HEALTH

Sex column: What is premature ejaculation and how do you deal with it?

Premature ejaculation can lead to unsatisfactory sex for both partners. Understanding what it is and how to compensate are the best ways of dealing with it.

 

Premature ejaculation (PE) is defined as “uncontrolled ejaculation either before or shortly after sexual penetration.” It usually doesn’t take a great amount of stimulation before it occurs, and it is not the result of the man’s desire. PE can have negative psychological effects and result in unsatisfactory sex for both partners. Understanding what it is and how to work around it are the best ways of dealing with it.

Here are some common misconceptions, facts and treatment options:

Average penetration doesn’t last very long

It is a general misconception that a man would normally last 30 minutes or more after penetration before ejaculating. According to the study, “Canadian and American Sex Therapists’ Perception of Normal and Abnormal Ejaculatory Latencies: How Long Should Intercourse Last?,” very few men have intercourse (penetration) that lasts longer than 12 minutes. The actual average is somewhere between five to seven minutes.

Random occurrences don’t make a problem

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Even while PE can be frustrating for both partners, ejaculating too quickly every now and then is generally not a sign of concern. It happens to most guys. However, when ejaculation occurs every time there is sexual activity (or even without it), it is a sign of a deeper issue.

How soon is too soon?

The average of five to seven minutes can seem like an eternity for men suffering from premature ejaculation. The majority of men dealing with PE typically last somewhere between 15 and 60 seconds. Many don’t even make it to penetration.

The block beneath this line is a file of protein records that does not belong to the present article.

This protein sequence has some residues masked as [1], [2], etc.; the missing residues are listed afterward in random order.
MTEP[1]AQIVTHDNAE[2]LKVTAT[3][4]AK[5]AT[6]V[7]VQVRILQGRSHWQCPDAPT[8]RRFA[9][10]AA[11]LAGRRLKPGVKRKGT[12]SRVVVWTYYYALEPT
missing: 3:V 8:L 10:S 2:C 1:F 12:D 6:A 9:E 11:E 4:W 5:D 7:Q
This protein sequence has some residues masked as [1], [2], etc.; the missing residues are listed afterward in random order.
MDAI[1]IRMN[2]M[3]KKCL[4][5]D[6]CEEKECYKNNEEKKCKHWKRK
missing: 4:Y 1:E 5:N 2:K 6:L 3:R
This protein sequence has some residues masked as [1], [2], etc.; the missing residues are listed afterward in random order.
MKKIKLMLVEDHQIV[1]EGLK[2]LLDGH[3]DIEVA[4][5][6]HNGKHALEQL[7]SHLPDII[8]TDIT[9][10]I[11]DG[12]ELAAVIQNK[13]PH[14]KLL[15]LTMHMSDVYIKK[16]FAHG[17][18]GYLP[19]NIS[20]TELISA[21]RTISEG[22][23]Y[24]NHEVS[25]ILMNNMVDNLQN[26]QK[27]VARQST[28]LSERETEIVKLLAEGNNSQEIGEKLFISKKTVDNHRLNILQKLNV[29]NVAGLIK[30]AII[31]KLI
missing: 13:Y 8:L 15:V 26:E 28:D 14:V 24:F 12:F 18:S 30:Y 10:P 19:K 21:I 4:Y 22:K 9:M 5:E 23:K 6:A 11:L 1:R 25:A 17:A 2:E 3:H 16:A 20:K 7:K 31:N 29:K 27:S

Most common causes

Psychologists and doctors have spent decades researching the causes of premature ejaculation. These can include: anxiety, guilt, excessive masturbation, greater penile sensitivity, bad breathing habits and lack of sexual experience. 

A more scientific approach points to the role of the neurotransmitters (chemical messengers) serotonin and dopamine. The proper balance between both neurotransmitters is necessary for optimal sexual functioning. Men who experience premature ejaculation have lower levels of serotonin, which is responsible for delaying ejaculation and orgasms.

It can affect anyone

Another common myth about premature ejaculation is that it happens to either old men or guys who are not masculine enough. Both are completely untrue. 

PE can affect men of all ages, sexual orientations and physical conditions, and it is completely unrelated to the level of desire they feel for their partners. Many researches even suggest that premature ejaculation may be a genetic disorder.

What can be done about it?

While premature ejaculation is not curable, there are various options to help manage it. 

An article written by Ian Kerner (a PE sufferer himself) for AskMen.com suggests that taking a low dosage of antidepressant SSRI. Masturbating an hour or two before sexual intercourse might help delay ejaculation during sex. Taking the focus off penetration and focusing on other sexual activities such as oral sex might also relieve some of the tension associated with PE. 

Consulting with a professional sex therapist can also reduce performance anxiety and would have a deeper effect if combined with proper medication.

Trilce Ortiz is a sexpert and love advisor. Follow her on twitter @trilceo.

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